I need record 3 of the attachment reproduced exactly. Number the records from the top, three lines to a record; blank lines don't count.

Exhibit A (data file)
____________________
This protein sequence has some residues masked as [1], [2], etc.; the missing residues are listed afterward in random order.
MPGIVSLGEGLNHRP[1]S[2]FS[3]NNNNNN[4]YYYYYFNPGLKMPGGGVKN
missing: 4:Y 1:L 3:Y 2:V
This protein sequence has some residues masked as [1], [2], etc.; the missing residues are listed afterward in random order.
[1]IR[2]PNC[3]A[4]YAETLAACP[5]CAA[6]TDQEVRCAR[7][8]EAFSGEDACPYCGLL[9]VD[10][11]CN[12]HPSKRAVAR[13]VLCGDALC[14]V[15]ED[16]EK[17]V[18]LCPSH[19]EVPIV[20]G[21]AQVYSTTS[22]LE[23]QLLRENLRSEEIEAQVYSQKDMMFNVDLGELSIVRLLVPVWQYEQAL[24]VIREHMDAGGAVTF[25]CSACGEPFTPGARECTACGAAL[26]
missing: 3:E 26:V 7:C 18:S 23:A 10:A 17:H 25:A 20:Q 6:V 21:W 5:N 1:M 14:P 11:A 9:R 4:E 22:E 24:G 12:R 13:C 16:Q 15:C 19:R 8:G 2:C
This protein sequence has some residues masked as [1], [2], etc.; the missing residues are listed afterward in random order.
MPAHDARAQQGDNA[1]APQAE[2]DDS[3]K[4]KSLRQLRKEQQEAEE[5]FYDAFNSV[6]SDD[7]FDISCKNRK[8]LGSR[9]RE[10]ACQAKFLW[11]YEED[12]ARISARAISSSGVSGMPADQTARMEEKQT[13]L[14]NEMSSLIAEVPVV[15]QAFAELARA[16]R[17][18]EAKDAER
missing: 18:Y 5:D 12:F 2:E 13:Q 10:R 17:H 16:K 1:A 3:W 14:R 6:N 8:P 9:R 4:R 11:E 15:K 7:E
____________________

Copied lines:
This protein sequence has some residues masked as [1], [2], etc.; the missing residues are listed afterward in random order.
MPAHDARAQQGDNA[1]APQAE[2]DDS[3]K[4]KSLRQLRKEQQEAEE[5]FYDAFNSV[6]SDD[7]FDISCKNRK[8]LGSR[9]RE[10]ACQAKFLW[11]YEED[12]ARISARAISSSGVSGMPADQTARMEEKQT[13]L[14]NEMSSLIAEVPVV[15]QAFAELARA[16]R[17][18]EAKDAER
missing: 18:Y 5:D 12:F 2:E 13:Q 10:R 17:H 16:K 1:A 3:W 14:R 6:N 8:P 9:R 4:R 11:E 15:K 7:E